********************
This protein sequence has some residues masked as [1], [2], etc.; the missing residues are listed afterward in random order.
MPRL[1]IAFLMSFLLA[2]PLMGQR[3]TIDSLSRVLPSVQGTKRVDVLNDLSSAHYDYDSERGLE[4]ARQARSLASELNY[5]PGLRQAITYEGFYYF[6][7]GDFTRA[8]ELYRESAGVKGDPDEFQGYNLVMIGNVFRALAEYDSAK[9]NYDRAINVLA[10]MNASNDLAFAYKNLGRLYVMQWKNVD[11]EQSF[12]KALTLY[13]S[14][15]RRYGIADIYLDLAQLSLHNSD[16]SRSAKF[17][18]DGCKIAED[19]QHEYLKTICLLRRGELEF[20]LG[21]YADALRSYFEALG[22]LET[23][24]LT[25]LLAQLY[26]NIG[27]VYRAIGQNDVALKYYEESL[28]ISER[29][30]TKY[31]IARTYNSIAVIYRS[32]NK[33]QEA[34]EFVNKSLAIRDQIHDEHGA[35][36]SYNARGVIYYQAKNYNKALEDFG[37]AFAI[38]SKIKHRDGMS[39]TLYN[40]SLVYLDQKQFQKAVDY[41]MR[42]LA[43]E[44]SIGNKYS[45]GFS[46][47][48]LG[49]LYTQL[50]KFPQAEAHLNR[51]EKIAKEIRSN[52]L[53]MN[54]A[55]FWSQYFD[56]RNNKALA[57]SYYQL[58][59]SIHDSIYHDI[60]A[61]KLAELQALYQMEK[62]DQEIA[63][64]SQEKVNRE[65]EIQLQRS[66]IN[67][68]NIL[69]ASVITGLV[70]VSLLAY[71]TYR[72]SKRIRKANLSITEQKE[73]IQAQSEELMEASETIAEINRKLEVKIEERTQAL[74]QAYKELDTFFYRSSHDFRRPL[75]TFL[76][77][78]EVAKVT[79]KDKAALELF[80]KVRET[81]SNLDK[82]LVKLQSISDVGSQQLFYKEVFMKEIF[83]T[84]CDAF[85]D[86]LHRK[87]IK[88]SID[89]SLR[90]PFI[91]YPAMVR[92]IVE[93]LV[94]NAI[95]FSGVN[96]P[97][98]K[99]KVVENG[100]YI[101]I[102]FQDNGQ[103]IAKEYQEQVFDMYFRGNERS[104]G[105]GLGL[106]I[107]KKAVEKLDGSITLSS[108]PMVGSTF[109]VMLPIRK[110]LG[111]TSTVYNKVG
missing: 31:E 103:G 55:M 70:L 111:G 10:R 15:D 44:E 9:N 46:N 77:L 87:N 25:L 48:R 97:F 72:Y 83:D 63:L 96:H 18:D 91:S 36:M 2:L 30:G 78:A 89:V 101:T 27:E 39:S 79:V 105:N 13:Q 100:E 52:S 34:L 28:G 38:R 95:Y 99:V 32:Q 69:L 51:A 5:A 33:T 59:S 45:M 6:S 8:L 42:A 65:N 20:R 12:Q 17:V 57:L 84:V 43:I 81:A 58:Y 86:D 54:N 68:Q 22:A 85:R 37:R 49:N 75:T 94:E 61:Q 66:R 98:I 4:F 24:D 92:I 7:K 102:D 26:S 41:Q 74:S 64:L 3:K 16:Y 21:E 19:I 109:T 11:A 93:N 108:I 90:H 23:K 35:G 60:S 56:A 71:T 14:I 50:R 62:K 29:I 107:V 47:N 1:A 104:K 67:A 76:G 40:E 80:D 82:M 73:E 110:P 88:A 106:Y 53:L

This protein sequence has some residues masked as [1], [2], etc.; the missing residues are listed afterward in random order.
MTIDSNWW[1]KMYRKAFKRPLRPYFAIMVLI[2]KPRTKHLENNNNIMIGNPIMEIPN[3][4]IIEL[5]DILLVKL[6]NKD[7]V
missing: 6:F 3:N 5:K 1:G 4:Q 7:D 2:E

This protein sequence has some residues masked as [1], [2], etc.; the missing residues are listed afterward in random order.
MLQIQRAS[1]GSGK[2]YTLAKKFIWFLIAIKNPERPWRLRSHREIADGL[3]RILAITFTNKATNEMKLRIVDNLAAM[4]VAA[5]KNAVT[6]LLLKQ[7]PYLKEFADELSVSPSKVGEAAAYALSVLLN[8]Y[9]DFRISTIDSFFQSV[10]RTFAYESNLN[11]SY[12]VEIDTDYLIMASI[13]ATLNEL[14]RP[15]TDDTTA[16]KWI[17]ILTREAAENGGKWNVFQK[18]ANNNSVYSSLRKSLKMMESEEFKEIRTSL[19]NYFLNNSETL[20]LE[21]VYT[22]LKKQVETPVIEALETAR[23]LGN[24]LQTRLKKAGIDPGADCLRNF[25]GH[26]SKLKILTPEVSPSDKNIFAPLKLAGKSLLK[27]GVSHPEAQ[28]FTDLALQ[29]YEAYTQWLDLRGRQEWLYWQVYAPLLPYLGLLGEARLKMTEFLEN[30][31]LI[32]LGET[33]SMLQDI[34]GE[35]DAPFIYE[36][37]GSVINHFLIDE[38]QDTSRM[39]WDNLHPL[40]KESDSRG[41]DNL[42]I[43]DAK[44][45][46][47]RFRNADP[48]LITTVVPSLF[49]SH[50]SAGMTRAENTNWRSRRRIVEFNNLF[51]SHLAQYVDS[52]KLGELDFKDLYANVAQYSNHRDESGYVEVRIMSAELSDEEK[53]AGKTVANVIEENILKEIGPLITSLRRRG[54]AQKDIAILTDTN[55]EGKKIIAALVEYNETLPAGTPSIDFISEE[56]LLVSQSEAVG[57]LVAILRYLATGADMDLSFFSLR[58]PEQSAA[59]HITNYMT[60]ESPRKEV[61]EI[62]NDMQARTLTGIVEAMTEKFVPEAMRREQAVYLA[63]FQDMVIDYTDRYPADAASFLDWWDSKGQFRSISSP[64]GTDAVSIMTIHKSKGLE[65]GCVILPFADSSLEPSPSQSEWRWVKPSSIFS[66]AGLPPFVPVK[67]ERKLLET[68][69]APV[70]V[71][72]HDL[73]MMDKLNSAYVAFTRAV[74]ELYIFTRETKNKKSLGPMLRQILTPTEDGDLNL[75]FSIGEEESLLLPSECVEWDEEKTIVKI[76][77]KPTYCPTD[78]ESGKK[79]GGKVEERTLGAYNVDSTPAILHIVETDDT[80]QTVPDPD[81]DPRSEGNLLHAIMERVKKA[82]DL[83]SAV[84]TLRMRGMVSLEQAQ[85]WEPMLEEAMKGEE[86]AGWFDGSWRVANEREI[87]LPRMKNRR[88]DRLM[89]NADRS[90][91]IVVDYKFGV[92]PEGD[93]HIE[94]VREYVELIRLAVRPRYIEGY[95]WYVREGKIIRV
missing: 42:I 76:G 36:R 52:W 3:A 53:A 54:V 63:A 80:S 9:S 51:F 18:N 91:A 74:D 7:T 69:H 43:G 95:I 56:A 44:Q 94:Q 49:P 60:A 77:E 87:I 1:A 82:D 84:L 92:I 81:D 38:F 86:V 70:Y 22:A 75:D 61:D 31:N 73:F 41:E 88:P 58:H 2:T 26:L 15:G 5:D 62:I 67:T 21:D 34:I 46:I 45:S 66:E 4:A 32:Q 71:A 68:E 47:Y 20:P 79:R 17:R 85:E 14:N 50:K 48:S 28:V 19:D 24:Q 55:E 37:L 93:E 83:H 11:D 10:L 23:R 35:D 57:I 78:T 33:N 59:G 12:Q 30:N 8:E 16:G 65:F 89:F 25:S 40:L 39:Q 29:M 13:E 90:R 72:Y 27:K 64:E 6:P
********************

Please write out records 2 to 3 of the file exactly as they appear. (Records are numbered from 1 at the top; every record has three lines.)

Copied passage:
This protein sequence has some residues masked as [1], [2], etc.; the missing residues are listed afterward in random order.
MTIDSNWW[1]KMYRKAFKRPLRPYFAIMVLI[2]KPRTKHLENNNNIMIGNPIMEIPN[3][4]IIEL[5]DILLVKL[6]NKD[7]V
missing: 6:F 3:N 5:K 1:G 4:Q 7:D 2:E

This protein sequence has some residues masked as [1], [2], etc.; the missing residues are listed afterward in random order.
MLQIQRAS[1]GSGK[2]YTLAKKFIWFLIAIKNPERPWRLRSHREIADGL[3]RILAITFTNKATNEMKLRIVDNLAAM[4]VAA[5]KNAVT[6]LLLKQ[7]PYLKEFADELSVSPSKVGEAAAYALSVLLN[8]Y[9]DFRISTIDSFFQSV[10]RTFAYESNLN[11]SY[12]VEIDTDYLIMASI[13]ATLNEL[14]RP[15]TDDTTA[16]KWI[17]ILTREAAENGGKWNVFQK[18]ANNNSVYSSLRKSLKMMESEEFKEIRTSL[19]NYFLNNSETL[20]LE[21]VYT[22]LKKQVETPVIEALETAR[23]LGN[24]LQTRLKKAGIDPGADCLRNF[25]GH[26]SKLKILTPEVSPSDKNIFAPLKLAGKSLLK[27]GVSHPEAQ[28]FTDLALQ[29]YEAYTQWLDLRGRQEWLYWQVYAPLLPYLGLLGEARLKMTEFLEN[30][31]LI[32]LGET[33]SMLQDI[34]GE[35]DAPFIYE[36][37]GSVINHFLIDE[38]QDTSRM[39]WDNLHPL[40]KESDSRG[41]DNL[42]I[43]DAK[44][45][46][47]RFRNADP[48]LITTVVPSLF[49]SH[50]SAGMTRAENTNWRSRRRIVEFNNLF[51]SHLAQYVDS[52]KLGELDFKDLYANVAQYSNHRDESGYVEVRIMSAELSDEEK[53]AGKTVANVIEENILKEIGPLITSLRRRG[54]AQKDIAILTDTN[55]EGKKIIAALVEYNETLPAGTPSIDFISEE[56]LLVSQSEAVG[57]LVAILRYLATGADMDLSFFSLR[58]PEQSAA[59]HITNYMT[60]ESPRKEV[61]EI[62]NDMQARTLTGIVEAMTEKFVPEAMRREQAVYLA[63]FQDMVIDYTDRYPADAASFLDWWDSKGQFRSISSP[64]GTDAVSIMTIHKSKGLE[65]GCVILPFADSSLEPSPSQSEWRWVKPSSIFS[66]AGLPPFVPVK[67]ERKLLET[68][69]APV[70]V[71][72]HDL[73]MMDKLNSAYVAFTRAV[74]ELYIFTRETKNKKSLGPMLRQILTPTEDGDLNL[75]FSIGEEESLLLPSECVEWDEEKTIVKI[76][77]KPTYCPTD[78]ESGKK[79]GGKVEERTLGAYNVDSTPAILHIVETDDT[80]QTVPDPD[81]DPRSEGNLLHAIMERVKKA[82]DL[83]SAV[84]TLRMRGMVSLEQAQ[85]WEPMLEEAMKGEE[86]AGWFDGSWRVANEREI[87]LPRMKNRR[88]DRLM[89]NADRS[90][91]IVVDYKFGV[92]PEGD[93]HIE[94]VREYVELIRLAVRPRYIEGY[95]WYVREGKIIRV
missing: 42:I 76:G 36:R 52:W 3:A 53:A 54:V 63:A 80:S 9:S 51:F 18:N 91:A 74:D 7:T 69:H 43:G 95:I 56:A 44:Q 94:Q 49:P 60:A 77:E 87:I 1:A 82:D 84:L 92:I 81:D 38:F 86:V 70:Y 22:A 75:D 61:D 31:N 73:F 41:E 88:P 58:H 2:T 26:L 15:G 5:D 62:I 67:T 21:D 34:I 46:I 45:S 66:E 4:A 32:Q 71:A 68:E 47:Y 20:P 79:R 17:R 85:E 14:N 50:K 48:S 28:V 19:D 24:Q 55:E 37:L 93:E 83:H 11:D 10:L 23:R 35:D 57:I 78:T 33:N 59:G 12:Q 30:N 8:E 16:G 65:F 89:F 25:S 40:L 39:Q 29:M 13:E 90:R 72:Y 27:K 64:E 6:P